Laos to increase minimum wage starting Aug. 1 in response to inflation

Laos’ minimum wage will increase to 1.2 million (U.S. $80) per month starting on Aug. 1, the country’s government announced, despite complaints from business owners that say they cannot afford the increase.

The Lao National Labor Committee announced the raise on July 8, which boosts the minimum wage by 100,000 kip (about U.S. $6.70) per month. 

Business owners told RFA that they are still recovering from the coronavirus pandemic, which sharply reduced their revenue.

“I was not informed of this, and I have not made any increase for my workers,” the owner of a water and ice business in the capital Vientiane told RFA’s Khmer Service. “I see that the Lao economy is not going well, and business operators will have a hard time if they have to increase minimum wage at this time.”

A garment worker in Vientiane agreed that businesses need more time.

“Some companies are seeing losses or they are not earning any profits right now,” the garment worker said. “For example, the company I am working for is facing losses and the company owner is still keeping the business running, but has to cut costs here and there to survive. … I only survive month-to-month with this wage.”

The wage increase is designed to help Laotians cope with rampant inflation in the country. But it isn’t clear how extensively the new pay minimum will be applied.

The government cannot force business owners to increase wages if they have reached an agreement with their workers on pay and other benefits, an official from the Ministry of Labor and Social Welfare’s Department of Labor Management told RFA.

“If they mutually agreed that the business operators provide food and accommodation to the workers, the business operators and workers can keep wages the same,” the official said. 

“We cannot force the business operators to increase the minimum wage because companies or business operators have their own conditions and policies with their hired workers. If there is any case of taking advantage of the workers, we, as a government body, can go to workplaces and investigate problems,” the official said.

An official from the Lao Federation of Trade Unions told RFA that the union will encourage workers to add language to their employment contracts forcing businesses to adhere to minimum wages set by the government.

“The government has suggested to all business operators to increase the minimum wage.

However, it depends on each company or business’s decision to increase to this suggested minimum wage. Each company and business operator has its own policy and conditions,” the trade union official said.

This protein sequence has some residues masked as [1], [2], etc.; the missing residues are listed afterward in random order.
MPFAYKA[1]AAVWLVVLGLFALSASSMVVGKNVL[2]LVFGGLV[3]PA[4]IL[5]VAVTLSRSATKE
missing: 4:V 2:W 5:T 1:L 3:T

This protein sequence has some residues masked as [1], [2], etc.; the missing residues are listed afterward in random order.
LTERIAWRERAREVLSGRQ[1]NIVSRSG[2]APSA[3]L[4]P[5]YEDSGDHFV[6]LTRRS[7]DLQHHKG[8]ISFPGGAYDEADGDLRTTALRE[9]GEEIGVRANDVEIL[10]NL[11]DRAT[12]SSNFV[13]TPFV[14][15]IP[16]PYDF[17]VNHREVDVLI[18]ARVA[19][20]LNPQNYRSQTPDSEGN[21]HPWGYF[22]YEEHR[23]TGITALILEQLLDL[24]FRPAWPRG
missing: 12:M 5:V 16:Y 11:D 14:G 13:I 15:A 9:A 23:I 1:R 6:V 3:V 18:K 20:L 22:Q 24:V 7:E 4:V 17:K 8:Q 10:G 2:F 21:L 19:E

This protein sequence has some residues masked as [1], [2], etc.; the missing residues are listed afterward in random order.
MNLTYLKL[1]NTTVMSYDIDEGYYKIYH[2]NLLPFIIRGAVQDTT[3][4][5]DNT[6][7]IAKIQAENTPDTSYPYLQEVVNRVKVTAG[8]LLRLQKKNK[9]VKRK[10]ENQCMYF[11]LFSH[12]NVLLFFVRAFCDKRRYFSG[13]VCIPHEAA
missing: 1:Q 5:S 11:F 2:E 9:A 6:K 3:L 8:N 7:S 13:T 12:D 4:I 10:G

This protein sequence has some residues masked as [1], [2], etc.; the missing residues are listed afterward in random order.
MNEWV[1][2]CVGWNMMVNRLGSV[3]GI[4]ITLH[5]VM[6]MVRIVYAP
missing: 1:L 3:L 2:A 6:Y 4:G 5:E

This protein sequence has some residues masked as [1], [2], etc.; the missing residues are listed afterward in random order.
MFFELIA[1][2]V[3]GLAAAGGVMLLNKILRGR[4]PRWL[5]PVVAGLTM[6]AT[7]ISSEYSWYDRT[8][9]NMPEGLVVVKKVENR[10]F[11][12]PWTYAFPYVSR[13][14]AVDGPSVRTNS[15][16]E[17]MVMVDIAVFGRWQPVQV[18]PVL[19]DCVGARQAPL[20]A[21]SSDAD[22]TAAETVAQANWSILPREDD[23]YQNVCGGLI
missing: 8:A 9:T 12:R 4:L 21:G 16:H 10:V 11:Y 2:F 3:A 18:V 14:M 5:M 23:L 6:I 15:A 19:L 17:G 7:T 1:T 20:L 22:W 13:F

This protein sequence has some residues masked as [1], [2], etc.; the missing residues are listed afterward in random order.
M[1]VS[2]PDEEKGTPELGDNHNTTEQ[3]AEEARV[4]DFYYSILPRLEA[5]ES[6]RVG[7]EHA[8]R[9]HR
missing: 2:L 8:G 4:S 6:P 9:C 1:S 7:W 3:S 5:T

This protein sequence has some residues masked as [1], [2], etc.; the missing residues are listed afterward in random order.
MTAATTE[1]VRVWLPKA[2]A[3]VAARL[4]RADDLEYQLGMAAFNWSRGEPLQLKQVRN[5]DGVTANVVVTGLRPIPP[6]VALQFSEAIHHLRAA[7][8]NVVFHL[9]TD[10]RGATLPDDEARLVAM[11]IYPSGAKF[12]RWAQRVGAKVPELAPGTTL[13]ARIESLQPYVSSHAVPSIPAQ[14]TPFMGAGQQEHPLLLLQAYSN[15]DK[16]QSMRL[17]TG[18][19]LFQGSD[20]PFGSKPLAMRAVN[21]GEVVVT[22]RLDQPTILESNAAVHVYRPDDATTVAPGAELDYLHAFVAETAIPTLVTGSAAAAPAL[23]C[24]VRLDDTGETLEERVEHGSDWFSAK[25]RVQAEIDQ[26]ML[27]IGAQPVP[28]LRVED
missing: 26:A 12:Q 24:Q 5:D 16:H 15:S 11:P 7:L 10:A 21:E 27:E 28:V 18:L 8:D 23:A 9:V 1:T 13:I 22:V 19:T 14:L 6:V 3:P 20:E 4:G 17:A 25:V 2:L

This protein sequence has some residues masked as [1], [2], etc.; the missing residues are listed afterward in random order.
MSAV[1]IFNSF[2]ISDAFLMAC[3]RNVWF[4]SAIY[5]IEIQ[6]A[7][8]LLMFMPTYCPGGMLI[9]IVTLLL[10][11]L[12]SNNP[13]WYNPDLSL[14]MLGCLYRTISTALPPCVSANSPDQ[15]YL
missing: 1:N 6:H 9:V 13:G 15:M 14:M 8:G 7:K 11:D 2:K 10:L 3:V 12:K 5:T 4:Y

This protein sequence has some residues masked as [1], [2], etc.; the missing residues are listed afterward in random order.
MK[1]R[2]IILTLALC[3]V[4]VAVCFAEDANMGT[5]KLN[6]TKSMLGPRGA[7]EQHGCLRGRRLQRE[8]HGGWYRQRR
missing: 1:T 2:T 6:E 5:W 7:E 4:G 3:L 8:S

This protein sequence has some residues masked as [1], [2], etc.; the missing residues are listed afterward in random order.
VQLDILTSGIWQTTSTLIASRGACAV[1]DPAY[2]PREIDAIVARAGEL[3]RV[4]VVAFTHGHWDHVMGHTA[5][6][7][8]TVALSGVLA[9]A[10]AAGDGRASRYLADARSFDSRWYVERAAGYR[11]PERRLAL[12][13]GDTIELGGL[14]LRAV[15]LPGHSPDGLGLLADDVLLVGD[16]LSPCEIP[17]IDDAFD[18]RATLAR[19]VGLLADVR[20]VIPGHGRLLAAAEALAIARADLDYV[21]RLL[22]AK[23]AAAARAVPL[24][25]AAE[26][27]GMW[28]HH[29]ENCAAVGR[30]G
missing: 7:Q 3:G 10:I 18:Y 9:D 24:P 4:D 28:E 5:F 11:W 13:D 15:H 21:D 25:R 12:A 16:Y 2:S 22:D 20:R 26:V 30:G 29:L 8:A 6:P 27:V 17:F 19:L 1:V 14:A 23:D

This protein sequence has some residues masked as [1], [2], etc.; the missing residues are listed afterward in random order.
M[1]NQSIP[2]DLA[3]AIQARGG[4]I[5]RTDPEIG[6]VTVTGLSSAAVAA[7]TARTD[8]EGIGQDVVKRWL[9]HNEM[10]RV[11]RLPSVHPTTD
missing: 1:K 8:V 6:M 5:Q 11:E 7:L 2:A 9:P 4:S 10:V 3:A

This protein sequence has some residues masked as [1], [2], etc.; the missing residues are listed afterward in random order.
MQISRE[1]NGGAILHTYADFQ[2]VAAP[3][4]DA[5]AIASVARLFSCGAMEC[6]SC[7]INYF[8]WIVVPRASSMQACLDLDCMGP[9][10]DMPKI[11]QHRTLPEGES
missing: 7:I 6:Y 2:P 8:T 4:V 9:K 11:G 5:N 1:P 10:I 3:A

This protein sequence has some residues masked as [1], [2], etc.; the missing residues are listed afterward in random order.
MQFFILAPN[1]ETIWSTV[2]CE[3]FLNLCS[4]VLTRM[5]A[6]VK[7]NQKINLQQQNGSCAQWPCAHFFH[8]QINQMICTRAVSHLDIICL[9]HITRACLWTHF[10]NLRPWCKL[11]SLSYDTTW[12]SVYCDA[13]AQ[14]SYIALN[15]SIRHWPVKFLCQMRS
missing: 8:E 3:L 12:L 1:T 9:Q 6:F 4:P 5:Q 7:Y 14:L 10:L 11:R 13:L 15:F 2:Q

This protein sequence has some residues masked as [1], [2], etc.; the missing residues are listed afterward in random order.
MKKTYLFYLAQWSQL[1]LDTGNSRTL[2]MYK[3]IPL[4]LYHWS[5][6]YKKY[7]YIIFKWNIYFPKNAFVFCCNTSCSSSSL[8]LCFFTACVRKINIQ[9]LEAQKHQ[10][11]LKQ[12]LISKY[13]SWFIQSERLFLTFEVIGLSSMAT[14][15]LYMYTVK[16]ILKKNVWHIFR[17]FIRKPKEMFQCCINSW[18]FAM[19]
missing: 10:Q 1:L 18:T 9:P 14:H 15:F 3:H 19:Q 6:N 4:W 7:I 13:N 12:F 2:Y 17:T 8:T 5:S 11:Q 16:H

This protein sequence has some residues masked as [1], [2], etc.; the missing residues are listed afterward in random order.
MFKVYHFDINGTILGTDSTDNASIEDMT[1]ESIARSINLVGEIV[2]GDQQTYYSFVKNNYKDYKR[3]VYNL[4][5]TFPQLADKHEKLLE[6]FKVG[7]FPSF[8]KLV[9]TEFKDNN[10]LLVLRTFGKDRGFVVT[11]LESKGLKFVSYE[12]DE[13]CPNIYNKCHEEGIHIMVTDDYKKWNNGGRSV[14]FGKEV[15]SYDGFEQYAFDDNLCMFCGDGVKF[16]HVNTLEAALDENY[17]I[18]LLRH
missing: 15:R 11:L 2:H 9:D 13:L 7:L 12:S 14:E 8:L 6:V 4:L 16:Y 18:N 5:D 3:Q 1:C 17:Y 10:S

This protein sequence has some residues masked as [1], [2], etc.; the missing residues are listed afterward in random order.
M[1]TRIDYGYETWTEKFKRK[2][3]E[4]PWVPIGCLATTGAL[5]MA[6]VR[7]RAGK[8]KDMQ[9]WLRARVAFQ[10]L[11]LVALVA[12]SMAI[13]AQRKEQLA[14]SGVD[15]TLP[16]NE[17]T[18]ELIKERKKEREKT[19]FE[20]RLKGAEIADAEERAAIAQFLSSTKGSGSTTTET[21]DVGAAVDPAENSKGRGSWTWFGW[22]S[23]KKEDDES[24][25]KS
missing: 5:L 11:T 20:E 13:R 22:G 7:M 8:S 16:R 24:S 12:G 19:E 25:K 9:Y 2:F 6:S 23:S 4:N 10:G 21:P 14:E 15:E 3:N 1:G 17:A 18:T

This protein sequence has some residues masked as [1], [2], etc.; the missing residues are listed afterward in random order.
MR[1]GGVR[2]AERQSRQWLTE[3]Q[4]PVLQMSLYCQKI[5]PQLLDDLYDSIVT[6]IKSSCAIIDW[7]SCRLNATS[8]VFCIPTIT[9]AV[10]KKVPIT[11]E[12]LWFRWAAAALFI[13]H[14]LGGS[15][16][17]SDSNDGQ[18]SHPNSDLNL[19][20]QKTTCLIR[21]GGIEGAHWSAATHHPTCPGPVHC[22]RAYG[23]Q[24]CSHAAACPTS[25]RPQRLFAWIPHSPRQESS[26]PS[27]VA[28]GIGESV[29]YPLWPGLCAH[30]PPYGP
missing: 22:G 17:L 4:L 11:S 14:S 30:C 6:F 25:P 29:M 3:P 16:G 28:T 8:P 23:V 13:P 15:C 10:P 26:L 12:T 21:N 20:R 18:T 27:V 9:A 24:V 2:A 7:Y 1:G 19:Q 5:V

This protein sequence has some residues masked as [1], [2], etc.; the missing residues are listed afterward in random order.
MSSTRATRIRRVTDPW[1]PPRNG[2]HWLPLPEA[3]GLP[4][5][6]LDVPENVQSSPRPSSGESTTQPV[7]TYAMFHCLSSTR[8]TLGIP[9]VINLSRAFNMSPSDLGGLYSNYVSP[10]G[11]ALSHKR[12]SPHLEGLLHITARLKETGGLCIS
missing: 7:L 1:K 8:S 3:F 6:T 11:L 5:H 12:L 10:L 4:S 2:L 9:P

Even with the increase, the minimum wage is not enough to keep up with the cost of living, several Lao workers told RFA. A worker from Vientiane told RFA that the government should mandate an even higher increase and also do more to moderate food prices.

Fuel shortages and an overreliance on imports have sharply raised the cost of living in Laos. Foreign currency reserves have grown scarcer, leading to a devaluation of the kip, which in turn adds pressure on prices. 

“They will add around $6.50 to the current minimum wage per month to about $79 per month,”  the worker said. “This will not help very much. Even though I earn over 1.3 million kip, or about $85 per month, I still find it very hard to survive.”

After the Aug. 1 increase to 1.2 million kip, the minimum wage should increase to 1.3 million kip by May 1, according to the National Labor Committee.

The increases are targeted at workers in the manufacturing and service sectors working a minimum of 26 eight-hour days per month, or six days per week.

The minimum wage does not apply to overtime pay. Business owners have to pay an extra 15 percent of minimum wage to workers performing duties that are hazardous.

The move to 1.2 million kip minimum wage comes after Phonesane Vilaymeng, vice president of the Lao Federation of Trade Unions, told state media on May 1 that the current wage of 1.1 million was no longer viable considering the higher cost of living.

An official of the organization also told state media that the country would lose more workers to neighboring Thailand if it kept the minimum wage so low. The Lao Federation of Trade Unions in March proposed in March that the minimum wage be raised to at least 1.5 million kip, or about $99 per month, by May 1,  International Labor Day.

Translated by Phouvong. Written in English by Eugene Whong.

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